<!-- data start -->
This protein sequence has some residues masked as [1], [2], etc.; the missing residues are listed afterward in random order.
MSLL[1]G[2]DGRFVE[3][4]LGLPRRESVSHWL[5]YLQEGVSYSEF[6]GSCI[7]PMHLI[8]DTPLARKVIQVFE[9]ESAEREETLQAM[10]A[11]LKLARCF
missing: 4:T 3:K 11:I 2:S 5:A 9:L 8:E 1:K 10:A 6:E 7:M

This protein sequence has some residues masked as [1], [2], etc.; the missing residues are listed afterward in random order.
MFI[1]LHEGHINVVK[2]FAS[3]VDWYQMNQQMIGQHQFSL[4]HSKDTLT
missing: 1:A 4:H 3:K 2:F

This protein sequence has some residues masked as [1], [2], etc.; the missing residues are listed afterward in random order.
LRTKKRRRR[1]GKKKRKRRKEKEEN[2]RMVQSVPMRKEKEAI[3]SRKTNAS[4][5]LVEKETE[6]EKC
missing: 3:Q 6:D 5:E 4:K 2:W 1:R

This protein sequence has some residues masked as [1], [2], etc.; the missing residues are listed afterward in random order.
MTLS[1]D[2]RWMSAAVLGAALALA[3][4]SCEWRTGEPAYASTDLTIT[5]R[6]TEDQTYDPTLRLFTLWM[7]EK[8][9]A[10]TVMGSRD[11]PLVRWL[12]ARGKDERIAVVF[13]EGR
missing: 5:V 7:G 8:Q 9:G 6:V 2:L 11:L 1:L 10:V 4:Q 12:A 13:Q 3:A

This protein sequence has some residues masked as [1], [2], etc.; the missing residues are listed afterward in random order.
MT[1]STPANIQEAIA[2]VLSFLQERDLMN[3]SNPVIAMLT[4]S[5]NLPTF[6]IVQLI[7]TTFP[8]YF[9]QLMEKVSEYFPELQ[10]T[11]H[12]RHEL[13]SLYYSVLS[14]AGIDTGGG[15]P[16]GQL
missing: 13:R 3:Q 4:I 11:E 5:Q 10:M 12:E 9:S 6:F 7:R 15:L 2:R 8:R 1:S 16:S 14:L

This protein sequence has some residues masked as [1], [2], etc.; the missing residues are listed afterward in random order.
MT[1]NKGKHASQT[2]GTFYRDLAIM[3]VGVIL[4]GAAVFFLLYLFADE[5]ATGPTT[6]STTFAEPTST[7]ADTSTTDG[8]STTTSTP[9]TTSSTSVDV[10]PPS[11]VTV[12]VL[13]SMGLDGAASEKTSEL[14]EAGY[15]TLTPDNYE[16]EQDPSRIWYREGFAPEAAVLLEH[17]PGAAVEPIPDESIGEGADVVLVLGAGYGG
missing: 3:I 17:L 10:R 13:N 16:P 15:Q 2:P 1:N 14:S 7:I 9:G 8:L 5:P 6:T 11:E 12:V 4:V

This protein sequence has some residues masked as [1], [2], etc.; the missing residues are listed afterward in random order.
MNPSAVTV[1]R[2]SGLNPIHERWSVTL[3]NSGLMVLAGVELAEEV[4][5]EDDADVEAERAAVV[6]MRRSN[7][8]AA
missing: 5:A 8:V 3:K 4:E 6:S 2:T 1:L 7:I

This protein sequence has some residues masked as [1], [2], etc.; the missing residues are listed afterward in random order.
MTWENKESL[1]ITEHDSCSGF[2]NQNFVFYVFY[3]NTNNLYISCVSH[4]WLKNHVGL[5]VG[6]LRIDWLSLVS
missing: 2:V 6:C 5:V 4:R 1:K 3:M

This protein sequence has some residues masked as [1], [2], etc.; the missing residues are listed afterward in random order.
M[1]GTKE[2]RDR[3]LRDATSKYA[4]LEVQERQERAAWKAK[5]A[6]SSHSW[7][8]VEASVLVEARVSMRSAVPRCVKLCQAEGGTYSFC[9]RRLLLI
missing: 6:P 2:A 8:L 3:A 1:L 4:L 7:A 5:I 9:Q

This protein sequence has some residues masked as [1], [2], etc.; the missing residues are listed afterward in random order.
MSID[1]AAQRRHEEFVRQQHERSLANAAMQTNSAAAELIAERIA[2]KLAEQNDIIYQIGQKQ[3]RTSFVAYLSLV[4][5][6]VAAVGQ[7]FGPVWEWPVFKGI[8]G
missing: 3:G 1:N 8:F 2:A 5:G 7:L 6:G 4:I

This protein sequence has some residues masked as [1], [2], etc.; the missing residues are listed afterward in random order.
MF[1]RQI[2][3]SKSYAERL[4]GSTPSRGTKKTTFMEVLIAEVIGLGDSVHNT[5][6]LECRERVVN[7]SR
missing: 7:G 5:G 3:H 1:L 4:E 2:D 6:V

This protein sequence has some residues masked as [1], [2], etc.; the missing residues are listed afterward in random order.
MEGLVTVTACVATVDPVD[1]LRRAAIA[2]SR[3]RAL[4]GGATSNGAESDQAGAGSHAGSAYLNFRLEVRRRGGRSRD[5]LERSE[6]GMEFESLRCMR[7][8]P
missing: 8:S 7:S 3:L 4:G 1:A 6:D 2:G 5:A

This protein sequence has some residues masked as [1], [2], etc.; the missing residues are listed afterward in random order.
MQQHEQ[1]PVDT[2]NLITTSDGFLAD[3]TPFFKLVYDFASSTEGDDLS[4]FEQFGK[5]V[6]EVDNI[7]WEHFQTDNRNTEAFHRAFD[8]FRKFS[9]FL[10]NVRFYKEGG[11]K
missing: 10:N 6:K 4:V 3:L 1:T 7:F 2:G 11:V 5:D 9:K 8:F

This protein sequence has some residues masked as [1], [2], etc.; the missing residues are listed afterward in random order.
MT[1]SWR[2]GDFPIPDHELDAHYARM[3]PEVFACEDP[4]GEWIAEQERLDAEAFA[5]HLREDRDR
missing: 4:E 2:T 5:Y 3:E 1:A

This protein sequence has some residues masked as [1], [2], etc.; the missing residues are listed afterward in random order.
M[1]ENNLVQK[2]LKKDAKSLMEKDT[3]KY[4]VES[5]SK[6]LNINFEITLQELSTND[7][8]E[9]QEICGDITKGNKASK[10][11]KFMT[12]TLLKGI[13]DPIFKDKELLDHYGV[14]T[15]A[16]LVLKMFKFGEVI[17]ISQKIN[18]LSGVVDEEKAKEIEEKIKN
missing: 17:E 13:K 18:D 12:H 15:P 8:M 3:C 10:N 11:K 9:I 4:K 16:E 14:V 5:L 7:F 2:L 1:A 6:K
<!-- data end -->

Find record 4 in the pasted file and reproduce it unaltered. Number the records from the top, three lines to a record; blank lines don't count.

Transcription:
This protein sequence has some residues masked as [1], [2], etc.; the missing residues are listed afterward in random order.
MTLS[1]D[2]RWMSAAVLGAALALA[3][4]SCEWRTGEPAYASTDLTIT[5]R[6]TEDQTYDPTLRLFTLWM[7]EK[8][9]A[10]TVMGSRD[11]PLVRWL[12]ARGKDERIAVVF[13]EGR
missing: 5:V 7:G 8:Q 9:G 6:V 2:L 11:L 1:L 10:V 4:Q 12:A 13:Q 3:A